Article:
WSIB au­dit re­veals high de­nial rate

Crit­ics say work­ers’ board is ‘ auto- deny­ing’ work- re­lated chronic men­tal stress claims THES­TAR. COM/ GTA

StarMetro Toronto - - TORONTO - Sara Mojtehedzadeh WORK AND WEALTH RE­PORTER

The pro­vin­cial work­ers’ com­pen­sa­tion board has de­nied

94 per cent of chronic men­tal stress cases since new leg­is­la­tion ex­tended ben­e­fits cov­er­age to em­ploy­ees ex­pe­ri­enc­ing long-term trauma or ha­rass­ment on the job, ac­cord­ing to an in­ter­nal Work­place Safety and In­sur­ance Board au­dit ob­tained by the Star.

Pre­vi­ously, work­ers could only seek com­pen­sa­tion for men­tal health in­juries caused by a trau­matic in­ci­dent, not those trig­gered by on­go­ing trauma in their work­place — which labour ad­vo­cates and le­gal ex­perts de­scribed in a

2016 om­buds­man com­plaint as un­con­sti­tu­tional and dis­crim­i­na­tory. Sub­se­quent le­gal changes mean work­ers can now file claims for workre­lated chronic stress is­sues.

But be­tween Jan­uary and May, just 10 of the 159 claims for work- re­lated chronic men­tal stress were ap­proved, the au­dit con­ducted by the WSIB shows. Maryth Yach­nin, a lawyer with the Toronto-based le­gal clinic In­dus­trial Ac­ci­dent Vic­tims of On­tario, said ad­vo­cates al­ready had con­cerns about ex­ist­ing bar­ri­ers to win­ning chronic MORE ON THE AU­DIT AT men­tal stress claims — but said she was “stunned” by the de­nial rate.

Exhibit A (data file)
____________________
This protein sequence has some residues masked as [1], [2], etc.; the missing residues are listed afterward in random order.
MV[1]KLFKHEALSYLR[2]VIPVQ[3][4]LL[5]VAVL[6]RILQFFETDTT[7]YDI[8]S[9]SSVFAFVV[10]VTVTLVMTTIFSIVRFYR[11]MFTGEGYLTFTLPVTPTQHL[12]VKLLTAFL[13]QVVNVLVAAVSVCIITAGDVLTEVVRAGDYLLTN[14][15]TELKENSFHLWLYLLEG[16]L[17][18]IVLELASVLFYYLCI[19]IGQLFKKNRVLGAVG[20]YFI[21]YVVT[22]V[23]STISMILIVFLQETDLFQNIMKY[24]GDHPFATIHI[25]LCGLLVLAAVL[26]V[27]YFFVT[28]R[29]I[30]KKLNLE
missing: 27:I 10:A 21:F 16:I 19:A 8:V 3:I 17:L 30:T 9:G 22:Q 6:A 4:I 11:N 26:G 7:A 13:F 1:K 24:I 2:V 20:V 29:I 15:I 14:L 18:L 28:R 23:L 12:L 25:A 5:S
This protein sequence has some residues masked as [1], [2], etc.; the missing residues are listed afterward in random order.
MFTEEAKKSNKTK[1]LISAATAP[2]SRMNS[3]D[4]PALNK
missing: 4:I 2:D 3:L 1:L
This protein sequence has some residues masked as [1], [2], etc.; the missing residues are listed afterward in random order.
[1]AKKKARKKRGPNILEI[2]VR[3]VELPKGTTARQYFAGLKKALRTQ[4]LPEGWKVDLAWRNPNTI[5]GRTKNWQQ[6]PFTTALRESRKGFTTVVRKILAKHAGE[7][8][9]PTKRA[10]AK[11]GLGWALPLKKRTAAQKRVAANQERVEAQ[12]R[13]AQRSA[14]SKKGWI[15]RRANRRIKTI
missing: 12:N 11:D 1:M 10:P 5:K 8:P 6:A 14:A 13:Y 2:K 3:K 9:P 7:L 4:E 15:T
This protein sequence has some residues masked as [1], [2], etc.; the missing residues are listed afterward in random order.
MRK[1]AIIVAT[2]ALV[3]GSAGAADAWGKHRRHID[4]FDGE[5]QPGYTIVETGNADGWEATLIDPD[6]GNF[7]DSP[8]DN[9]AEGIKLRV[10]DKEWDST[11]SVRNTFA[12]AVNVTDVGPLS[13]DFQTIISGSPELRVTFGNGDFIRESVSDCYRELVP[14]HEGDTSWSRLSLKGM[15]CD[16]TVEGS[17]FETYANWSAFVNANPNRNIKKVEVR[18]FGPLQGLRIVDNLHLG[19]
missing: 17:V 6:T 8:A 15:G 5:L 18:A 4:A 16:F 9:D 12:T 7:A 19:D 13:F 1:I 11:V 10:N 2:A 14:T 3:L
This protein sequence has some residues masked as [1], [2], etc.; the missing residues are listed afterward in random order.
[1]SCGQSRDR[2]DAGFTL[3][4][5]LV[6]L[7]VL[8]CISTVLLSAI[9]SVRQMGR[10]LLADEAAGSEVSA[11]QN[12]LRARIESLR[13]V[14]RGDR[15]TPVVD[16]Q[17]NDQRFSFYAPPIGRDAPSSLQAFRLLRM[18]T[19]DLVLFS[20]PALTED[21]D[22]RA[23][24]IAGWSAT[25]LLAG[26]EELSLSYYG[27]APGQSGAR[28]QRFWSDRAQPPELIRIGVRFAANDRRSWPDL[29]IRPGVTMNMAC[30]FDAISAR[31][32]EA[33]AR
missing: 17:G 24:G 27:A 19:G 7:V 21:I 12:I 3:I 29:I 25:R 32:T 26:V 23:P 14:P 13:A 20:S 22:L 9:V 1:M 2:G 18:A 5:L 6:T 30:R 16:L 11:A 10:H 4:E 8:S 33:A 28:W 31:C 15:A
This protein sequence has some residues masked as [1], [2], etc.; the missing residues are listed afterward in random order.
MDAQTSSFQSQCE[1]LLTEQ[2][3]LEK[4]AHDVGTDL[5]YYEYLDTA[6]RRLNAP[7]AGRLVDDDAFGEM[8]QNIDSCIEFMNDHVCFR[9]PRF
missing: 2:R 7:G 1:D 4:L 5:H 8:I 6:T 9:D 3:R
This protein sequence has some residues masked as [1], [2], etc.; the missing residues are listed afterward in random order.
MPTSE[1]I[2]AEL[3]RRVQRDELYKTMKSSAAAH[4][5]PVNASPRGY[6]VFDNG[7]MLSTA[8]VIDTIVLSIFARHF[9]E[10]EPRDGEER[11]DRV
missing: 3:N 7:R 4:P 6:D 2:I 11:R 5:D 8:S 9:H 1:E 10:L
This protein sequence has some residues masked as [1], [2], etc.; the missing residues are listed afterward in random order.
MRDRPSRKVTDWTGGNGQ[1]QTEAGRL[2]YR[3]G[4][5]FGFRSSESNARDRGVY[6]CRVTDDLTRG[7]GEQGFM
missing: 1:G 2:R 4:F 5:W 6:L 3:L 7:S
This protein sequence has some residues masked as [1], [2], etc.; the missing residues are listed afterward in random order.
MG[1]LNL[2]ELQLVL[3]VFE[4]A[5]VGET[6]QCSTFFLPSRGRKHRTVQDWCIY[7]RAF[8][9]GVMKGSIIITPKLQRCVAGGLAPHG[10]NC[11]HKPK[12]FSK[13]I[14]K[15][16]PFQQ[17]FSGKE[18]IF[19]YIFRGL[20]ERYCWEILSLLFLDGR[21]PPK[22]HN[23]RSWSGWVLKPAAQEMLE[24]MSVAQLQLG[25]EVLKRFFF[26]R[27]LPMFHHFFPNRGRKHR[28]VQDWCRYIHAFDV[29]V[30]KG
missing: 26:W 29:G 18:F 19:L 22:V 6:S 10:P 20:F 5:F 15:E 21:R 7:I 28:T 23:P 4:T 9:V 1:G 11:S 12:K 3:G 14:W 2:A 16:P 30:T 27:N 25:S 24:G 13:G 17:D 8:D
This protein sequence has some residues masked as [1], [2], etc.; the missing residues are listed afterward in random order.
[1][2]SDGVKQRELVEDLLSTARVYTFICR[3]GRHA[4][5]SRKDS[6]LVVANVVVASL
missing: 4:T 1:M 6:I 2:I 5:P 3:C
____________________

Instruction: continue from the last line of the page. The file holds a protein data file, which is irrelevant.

“I can­not imag­ine a world where they should be deny­ing up­wards of 90 per cent of the cases,” she said.

In a state­ment to the Star, WSIB spokesper­son Chris­tine Arnott said the board wanted “any­one deal­ing with workre­lated chronic men­tal stress (CMS) to get the help and sup­port they need.”

She said work­ers were enti- tled to com­pen­sa­tion if they met the board’s cri­te­ria, which in­cludes ev­i­dence of a “sub­stan­tial work- re­lated stres­sor” and abu­sive work­place be­hav­iour that rises to the level of work­place ha­rass­ment. (Work­ers are not en­ti­tled to chronic stress com­pen­sa­tion for prob­lems stem­ming from dis­ci­pline, de­mo­tions, trans­fers or ter­mi­na­tion.)

“We will con­tinue to mon­i­tor our new chronic men­tal stress pro­gram as we help sup­port men­tally healthy work­places across On­tario,” Arnott said.

Yach­nin said the board’s ap­proach to chronic men­tal stress cre­ates unique and un­rea­son­able bar­ri­ers for peo­ple with “ha­rass­ment-type in­juries.”

Work­ers fil­ing for chronic men­tal stress must prove their work­place was the “predominant cause” of their ill­ness.

FRAN­CIS VACHON/THE CANA­DIAN PRESS FILE PHOTO

Be­tween Jan­uary and May, just 10 of 159 claims for work-re­lated chronic men­tal stress were ap­proved by the WSIB, an in­ter­nal au­dit shows.

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